Review: The Alchemist and The Executioness

Paired novellas set in a shared fantasy world, The Alchemist by Paolo Bacigalupi and The Executioness by Tobias S. Buckell take place in a land where the incautious and casual use of magic has brought about the collapse of a once-great civilization. A poisonous bramble, a plant that feeds upon magic, has infested the country, ruining farmland and dragging whole towns and villages to ruin beneath its tangling vines. And in the place of a prosperous empire now exists a despotic regime that punishes with death even the most trivial use of magic. Originally published as an audiobook on audible.com, the two novellas have seen been published as illustrated books by Subterranean Press.

The Alchemist

The Alchemist
Paolo Bacigalupi
Subterranean Press, 2010

The alchemist Jeoz has spent a good portion of his life and nearly all of his fortune pursuing the mad notion of a weapon against the poisonous bramble, one that uses natural principles rather than the magic that only serves to feed the deadly weed. The device he creates, the “balanthast,” destroys the brambles down to the seed, and promises to restore the dying city of Khaim back to its former glory of flying carpets and floating cities. But for Jeoz, the potential to restore the free use of magic means also hope for his ill daughter, whom he has kept alive only by the furtive use of magic, an offense that could mean his execution should he be caught in the act.

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Review: Crocheting Adventures With Hyperbolic Planes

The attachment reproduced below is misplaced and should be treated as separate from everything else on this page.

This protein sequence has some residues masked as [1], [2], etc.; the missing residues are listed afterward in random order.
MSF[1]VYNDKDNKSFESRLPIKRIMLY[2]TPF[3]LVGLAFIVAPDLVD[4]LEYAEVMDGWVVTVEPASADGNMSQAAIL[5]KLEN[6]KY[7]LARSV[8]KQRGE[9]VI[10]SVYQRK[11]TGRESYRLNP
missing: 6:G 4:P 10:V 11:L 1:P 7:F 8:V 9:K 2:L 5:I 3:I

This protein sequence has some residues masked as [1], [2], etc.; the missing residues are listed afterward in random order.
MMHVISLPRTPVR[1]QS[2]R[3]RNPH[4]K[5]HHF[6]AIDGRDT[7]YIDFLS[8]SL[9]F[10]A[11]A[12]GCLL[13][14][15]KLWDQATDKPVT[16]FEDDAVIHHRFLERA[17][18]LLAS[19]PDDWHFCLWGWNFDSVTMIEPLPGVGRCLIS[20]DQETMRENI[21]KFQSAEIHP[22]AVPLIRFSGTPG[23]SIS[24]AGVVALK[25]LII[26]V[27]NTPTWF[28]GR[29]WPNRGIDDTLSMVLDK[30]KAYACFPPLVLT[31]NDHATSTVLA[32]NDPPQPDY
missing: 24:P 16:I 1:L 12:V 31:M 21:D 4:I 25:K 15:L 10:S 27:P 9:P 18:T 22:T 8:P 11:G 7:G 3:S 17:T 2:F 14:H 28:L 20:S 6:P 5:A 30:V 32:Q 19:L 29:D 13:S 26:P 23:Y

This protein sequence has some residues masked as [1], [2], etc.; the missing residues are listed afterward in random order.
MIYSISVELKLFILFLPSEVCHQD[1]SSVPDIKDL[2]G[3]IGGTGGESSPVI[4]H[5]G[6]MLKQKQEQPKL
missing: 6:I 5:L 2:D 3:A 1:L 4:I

Crocheting Adventures With Crocheting AdventuresHyperbolic Planes
Daina Taimina
A K Peters, Ltd., 2009

The other day, I read a recent article on this year’s Diagram Prize for oddest book title, and as fascinating as this year’s winner may be, I don’t personally have much use for dental-practice management tips inspired by a thirteenth-century Mongol warlord. I imagine that’s quite a niche audience.

I was intrigued, however, by an allusion to last year’s winner, Crocheting Adventures with Hyperbolic Planes and immediately place a hold on our library’s copy. The author, Daina Taimina, is a Cornell professor of mathematics who uses crocheted models to illustrate various concepts of non-Euclidean geometry. The weirdness factor alone was enough to pique my interest, but since I also do a bit of knitting and crocheting myself, the idea struck me as extra full of win.

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